In the 150 years after the Civil War ended, retellings of the Dick Dowling story and the Battle of Sabine Pass underwent many subtle changes, as Dowling's statue moved from Houston City Hall to an obscure corner of Hermann Park. But virtually all of the people who wrote about Dowling and the Battle of Sabine Pass in the nineteenth and twentieth centuries shared one thing in common: no one discussed the relationship between Dowling's victory and slavery in Texas.
Despite the lack of attention to this subject in almost all previous discussions of Dowling, slavery was an important part of the story of Sabine Pass. First, Confederate officials in Texas used the labor of enslaved men to build the sophisticated fortifications that Dowling defended in the battle. Second, a few slaves emancipated by Union naval forces participated in the battle. Contemporaries of Dowling understood that the future of slavery in Texas hinged on the outcome of the Civil War as well as the outcome of specific battles like the one that made Dowling famous.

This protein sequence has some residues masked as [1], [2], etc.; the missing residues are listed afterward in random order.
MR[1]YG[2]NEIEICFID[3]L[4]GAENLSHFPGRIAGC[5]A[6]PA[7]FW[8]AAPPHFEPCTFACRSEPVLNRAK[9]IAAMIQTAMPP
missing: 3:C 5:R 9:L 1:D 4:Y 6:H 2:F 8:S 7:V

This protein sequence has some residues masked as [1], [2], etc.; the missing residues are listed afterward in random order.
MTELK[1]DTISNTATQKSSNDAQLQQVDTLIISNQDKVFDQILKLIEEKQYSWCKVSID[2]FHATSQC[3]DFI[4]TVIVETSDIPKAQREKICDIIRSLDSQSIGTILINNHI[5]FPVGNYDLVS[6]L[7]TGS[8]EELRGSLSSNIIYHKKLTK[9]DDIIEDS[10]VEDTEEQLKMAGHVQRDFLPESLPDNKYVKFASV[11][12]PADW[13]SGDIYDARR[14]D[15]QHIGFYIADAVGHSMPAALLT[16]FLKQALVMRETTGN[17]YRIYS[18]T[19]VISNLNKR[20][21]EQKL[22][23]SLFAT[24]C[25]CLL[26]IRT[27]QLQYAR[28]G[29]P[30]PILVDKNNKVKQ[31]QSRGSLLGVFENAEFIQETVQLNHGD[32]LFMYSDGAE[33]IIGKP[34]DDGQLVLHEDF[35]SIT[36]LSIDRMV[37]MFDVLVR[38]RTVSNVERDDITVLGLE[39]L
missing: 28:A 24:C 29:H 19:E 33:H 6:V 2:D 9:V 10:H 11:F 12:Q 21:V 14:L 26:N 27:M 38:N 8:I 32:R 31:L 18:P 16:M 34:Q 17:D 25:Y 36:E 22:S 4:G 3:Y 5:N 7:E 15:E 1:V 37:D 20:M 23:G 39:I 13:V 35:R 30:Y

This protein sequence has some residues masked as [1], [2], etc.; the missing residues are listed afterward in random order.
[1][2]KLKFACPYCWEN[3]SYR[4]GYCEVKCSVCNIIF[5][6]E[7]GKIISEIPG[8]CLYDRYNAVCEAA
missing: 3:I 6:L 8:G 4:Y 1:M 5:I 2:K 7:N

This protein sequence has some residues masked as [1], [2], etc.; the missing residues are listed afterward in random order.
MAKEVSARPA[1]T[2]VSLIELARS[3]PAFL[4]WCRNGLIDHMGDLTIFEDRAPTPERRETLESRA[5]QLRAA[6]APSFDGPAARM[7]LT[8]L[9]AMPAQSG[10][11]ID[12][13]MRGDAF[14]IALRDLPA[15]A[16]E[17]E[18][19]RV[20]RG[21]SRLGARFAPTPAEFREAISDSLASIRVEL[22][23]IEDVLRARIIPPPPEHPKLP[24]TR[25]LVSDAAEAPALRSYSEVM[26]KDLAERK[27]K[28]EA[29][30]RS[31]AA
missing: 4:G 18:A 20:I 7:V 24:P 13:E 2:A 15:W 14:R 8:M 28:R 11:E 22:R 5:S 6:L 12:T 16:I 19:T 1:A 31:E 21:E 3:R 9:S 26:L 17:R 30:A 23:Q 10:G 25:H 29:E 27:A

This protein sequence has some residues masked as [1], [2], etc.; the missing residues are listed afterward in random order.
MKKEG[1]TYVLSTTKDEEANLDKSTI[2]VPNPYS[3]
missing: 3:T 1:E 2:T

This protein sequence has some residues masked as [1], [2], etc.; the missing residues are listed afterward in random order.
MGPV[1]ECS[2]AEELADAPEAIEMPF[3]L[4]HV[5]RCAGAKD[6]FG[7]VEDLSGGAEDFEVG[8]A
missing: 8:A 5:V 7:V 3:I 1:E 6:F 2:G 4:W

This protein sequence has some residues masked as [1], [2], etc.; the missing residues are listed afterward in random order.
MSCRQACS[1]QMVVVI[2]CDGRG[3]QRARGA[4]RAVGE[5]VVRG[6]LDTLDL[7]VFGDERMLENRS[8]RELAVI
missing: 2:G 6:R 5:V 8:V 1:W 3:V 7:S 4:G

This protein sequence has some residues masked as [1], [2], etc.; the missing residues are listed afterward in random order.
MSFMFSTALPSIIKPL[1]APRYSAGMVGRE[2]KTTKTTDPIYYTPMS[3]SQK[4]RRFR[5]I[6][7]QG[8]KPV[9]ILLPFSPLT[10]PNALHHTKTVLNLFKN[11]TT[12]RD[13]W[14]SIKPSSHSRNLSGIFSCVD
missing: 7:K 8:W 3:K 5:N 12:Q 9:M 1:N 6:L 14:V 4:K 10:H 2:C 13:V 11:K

From the beginning, Confederate Texans understood the Civil War as a war to protect slavery--an institution that was thriving and expanding in their state on the eve of battle. On the other hand, by the time the Battle of Sabine Pass was fought on September 8, 1863, the American Civil War had become a war of emancipation by Union forces. For the approximately 200,000 slaves living in Texas in 1863, and especially those African Americans who participated in the battle itself, the stakes at Sabine Pass were extremely high. For the first time, this exhibit considers the story of Dick Dowling and the Battle of Sabine Pass from the perspective of those men and women who stood to gain their freedom from the victory of Union forces in the Civil War. For these men and women, Dowling's famous victory in 1863 was a moment of defeat that delayed their freedom.